(Editor’s Note: Daniel OConnell is a senior at Cardinal Gibbons High School)

DURHAM, N.C. – The North Carolina School of Science and Math (NCSSM) has a lengthy history of challenging many of the state’s brightest students with interesting, advanced and specialized material.

Selected juniors and seniors convene from around the state and enroll at the two-year residential school. Specialized classes such as climate change biology stimulate students to explore specific areas of science and math.

However, many other talented students invest themselves in their local schools, families, and communities through service, athletics and friendships. They bond with their community and feel compelled to give back.

In 2008, NCSSM extended the school to encompass more students by starting an online program (NCSSM Online). It allows students to stay in their public school and take NCSSM classes for free. NCSSM is connected to the North Carolina Research and Education Network as are all K-12 pull school districts in the state. The high-speed connectivity provided on the network through MCNC allows NCSSM education to be available to all students in North Carolina.

The “blended” program includes weekly live web conferences, assigned textbook readings, Facebook Groups for student interactions, databases for research, and independent servers for particular classes (such as computational chemistry) in addition to weekend classes on campus once a semester.

A full day of classes at school followed by a challenging honors or AP level class at home faces NCSSM Online students.

Jacob Casper, for example, took six classes every day at Pine Forest High School in Fayetteville before completing honors bioinformatics and computational biology at home.

“The class was more engaging than my normal classes due to the complexity and breadth of knowledge of the instructor,” Casper said, adding that he valued the relationship with his instructor Dr. Gotwals and admired the instructor’s love of the material and interest in students.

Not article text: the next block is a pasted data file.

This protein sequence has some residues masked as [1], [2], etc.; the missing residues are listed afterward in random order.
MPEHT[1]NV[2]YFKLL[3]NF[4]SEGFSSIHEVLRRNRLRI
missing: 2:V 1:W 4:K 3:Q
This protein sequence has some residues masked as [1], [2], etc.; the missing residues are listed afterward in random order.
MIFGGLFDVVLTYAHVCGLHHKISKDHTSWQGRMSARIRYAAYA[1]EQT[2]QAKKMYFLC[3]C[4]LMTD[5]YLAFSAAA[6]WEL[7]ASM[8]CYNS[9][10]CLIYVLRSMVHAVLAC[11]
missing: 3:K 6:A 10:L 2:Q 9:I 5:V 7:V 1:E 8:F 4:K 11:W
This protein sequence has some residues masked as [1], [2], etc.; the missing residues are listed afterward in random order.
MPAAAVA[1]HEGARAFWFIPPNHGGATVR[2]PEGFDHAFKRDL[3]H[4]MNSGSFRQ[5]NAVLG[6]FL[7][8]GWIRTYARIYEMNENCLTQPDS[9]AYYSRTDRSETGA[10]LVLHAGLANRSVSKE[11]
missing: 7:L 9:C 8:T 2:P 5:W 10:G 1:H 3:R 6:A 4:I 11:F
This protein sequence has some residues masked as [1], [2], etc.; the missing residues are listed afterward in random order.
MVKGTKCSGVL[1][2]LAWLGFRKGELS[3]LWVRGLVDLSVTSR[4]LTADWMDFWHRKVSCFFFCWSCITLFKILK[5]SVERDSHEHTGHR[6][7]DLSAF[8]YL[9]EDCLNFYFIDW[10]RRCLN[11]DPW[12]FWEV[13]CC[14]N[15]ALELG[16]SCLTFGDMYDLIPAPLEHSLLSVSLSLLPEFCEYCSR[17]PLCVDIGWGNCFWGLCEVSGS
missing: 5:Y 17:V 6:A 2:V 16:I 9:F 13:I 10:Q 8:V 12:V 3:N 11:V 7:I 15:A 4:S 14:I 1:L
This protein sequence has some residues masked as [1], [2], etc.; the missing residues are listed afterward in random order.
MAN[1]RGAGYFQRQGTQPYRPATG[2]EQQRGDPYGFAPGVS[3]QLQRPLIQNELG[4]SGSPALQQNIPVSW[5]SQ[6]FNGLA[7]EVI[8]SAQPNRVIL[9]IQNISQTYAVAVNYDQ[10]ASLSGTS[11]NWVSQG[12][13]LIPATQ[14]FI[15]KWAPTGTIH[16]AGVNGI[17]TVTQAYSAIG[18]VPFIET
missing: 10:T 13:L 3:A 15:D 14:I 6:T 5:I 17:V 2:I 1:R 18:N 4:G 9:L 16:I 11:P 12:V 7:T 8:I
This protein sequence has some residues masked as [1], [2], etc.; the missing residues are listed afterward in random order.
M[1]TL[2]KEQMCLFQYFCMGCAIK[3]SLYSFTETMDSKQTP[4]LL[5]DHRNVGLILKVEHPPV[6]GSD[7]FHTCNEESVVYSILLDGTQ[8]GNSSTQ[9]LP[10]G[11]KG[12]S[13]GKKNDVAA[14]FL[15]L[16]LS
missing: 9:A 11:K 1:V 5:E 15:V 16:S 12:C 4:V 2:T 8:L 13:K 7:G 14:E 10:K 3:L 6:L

Malik Reives also fostered his love for science at NCSSM taking environmental geology and applied chemistry his junior year after school at Northern Guilford High School.

He enjoyed the specialized classes and the detailed instruction and labs. Google Earth and NC LIVE proved to be particularly helpful resources for his online classes. The innovative tools prepared him for college and helped indoctrinate him into the global on-line community.

Reives connected with the instructor over the weekly webinars where the students had a chance to ask questions and respond to the professor from the convenience of their own home. The interaction he enjoyed between the instructor and other students across the state prompted him not only to learn but analyze and question the material for a deeper understanding. Most importantly, he felt empowered to reach his full potential and learn to expand his intellectual boundaries.

NCSSM Online has allowed the school to reach out to students who have limited advanced educational opportunities at home. The change of scenery (on-line vs. standard classroom) allows some to bond deeper with the instructor and focus on the material.

Rather than trying to hide in the back of the class, students are actively engaged in front of their computers. Many students surpass the realms of high school and introductory level college classes; they aspire to apply their talents to complex real-world applications from forensics science to climate change biology from the comfort of their community.